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Publication - Guidance

Age assessment: practice guidance

Published: 22 Mar 2018
Part of:
Children and families, Communities and third sector
ISBN:
9781788516266

This document provides practice guidance for social workers and their managers involved in undertaking age assessments in Scotland.

57 page PDF

584.7kB

57 page PDF

584.7kB

Contents
Age assessment: practice guidance
3. Initial Presentation

57 page PDF

584.7kB

3. Initial Presentation

This section is designed to assist social workers in determining whether they need to undertake an age assessment.

Key questions for practice:

  • Is it necessary to undertake an age assessment?
  • Are there circumstances in which you wouldn't ordinarily undertake an age assessment?
  • What about recording and sharing information?

Whether to undertake an age assessment

Asylum seeking children and adults arrive in Scotland in many different ways. Frequently, local authorities are notified (often out of hours) of the presence of an asylum seeking person by one of the following sources:

  • Solicitors
  • Non-governmental organisations who support asylum seekers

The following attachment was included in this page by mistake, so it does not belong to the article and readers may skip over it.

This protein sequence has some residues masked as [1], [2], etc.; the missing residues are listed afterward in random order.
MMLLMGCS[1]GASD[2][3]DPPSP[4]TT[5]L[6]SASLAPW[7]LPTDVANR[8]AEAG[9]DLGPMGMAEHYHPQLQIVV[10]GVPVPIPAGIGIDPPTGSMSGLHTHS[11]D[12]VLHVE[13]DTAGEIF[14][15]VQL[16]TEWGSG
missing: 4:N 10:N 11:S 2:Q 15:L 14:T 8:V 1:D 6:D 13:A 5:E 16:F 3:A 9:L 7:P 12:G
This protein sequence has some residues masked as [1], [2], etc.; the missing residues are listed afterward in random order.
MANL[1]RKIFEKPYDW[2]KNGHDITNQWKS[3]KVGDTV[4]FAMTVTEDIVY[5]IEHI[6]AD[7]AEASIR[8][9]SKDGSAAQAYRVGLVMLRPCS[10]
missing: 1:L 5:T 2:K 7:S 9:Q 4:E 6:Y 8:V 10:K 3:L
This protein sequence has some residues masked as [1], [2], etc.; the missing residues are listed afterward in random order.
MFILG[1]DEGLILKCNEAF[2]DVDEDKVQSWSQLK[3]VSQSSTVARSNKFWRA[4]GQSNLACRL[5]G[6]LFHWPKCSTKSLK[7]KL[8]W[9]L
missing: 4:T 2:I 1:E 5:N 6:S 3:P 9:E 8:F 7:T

• Police Scotland
  • The Home Office United Kingdom Visas & Immigration ( UKVI)

The key task at this stage is to decide whether an age assessment is required, as quickly as possible, to enable the individual to be transferred to the most appropriate accommodation and care arrangements based on their likely status as an adult or child.

The decision as to whether it is necessary to undertake an age assessment is a professional judgement based on the individual's initial presentation and circumstances, physical appearance and demeanour. In making this decision, social workers should be alert to any unconscious bias (how our own experiences of family, society and culture etc. have shaped our views) and ensure that decision making is reasoned and robust.

Normally, there will be no need for a prolonged inquiry into a person's age, if it is very obvious that the person is over the age of eighteen years. As such, if the physical appearance or demeanour of that person strongly suggests that they are significantly over the age of eighteen years, under this guidance, it is suggested that no prolonged inquiry into the person's age is necessary. If the person is obviously a child, normally, no inquiry at all is called for.

In the great majority of cases, age assessment will apply to those persons who are considered borderline as to whether they are an adult or a child and their age is in doubt. In undertaking an assessment there should be no assumption that the individual is an adult or a child.

If the notification received by the local authority indicates that the individual is, or states that they are under the age of 18, then the local authority social work service must respond and arrange to meet the young person, with an interpreter where this is practical. Whilst an interpreter might not be available at short notice, the timing of the meeting may need to be balanced with the fact that the young person is likely to be in a police station or other temporary setting.

In considering how to respond, the following scenarios are given as guidance.